Gold prices retreated on Thursday as elevated Treasury yields and a firm dollar dimmed its appeal in the run-up to the latest US inflation data, which could strengthen the Federal Reserve’s case for aggressive policy tightening.
Spot gold was down 0.3% to $1,847.80 per ounce by 1 p.m. ET, maintaining a similar level for over a week. US gold futures, too, fell 0.3% to $1,850.70 per ounce in New York.
[Click here for an interactive chart of gold prices]
Meanwhile, US Treasury yields rose, thus increasing the opportunity cost of holding non-yielding gold. The dollar also firmed, making gold less appealing for overseas buyers.
“Tomorrow’s inflation print has gathered substantial attention, but with the next few Fed hikes set in stone, the immediate relevance of data releases is limited,” TD Securities wrote in a note.
“Instead, market participants will be honed-in on any information that could inform the Fed’s decision-making process post-September.”
The core consumer price index (CPI) is expected to have risen 5.9% on the year, after an annual rise of 6.2% in April, according to a Reuters poll.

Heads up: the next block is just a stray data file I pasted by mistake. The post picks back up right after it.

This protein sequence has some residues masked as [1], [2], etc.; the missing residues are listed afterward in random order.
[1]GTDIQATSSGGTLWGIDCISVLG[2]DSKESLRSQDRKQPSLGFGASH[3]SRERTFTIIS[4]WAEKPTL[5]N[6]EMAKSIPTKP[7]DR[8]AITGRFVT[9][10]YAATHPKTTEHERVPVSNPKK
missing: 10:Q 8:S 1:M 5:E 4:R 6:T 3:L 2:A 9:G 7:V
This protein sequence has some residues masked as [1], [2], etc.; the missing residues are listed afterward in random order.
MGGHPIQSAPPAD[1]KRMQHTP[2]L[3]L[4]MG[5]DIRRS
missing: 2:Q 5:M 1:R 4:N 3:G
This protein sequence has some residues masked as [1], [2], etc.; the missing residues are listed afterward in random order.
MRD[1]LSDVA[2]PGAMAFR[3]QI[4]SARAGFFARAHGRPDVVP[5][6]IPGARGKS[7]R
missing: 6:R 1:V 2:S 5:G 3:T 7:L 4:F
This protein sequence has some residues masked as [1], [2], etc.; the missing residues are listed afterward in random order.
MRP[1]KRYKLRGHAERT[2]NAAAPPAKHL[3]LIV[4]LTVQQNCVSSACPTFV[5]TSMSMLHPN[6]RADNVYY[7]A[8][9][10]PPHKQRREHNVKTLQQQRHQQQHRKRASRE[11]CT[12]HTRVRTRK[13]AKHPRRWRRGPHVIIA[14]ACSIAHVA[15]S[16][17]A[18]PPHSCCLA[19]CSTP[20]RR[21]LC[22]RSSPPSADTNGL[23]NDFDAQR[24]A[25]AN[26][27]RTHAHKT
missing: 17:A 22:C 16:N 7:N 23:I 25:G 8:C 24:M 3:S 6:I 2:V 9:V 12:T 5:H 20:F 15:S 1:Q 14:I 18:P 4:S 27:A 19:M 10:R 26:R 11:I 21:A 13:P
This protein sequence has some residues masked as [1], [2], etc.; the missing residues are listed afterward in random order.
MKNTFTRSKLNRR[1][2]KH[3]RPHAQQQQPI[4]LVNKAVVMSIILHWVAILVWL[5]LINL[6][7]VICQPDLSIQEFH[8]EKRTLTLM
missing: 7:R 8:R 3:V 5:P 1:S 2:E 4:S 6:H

“The ECB signalled they’re going to start raising rates in July and continue to raise rates. It has gold trading a little lower … Feels like there’s some risk off in the markets that’s spilling over into gold too, plus the bond yields are up a little bit,” Bob Haberkorn, senior market strategist at RJO Futures, told Reuters.
The ECB said it will end bond buys on July 1 and raise rates by 25 basis points later in the month. It will hike again in September and may opt for a bigger move then, if the inflation outlook fails to improve.
(With files from Reuters)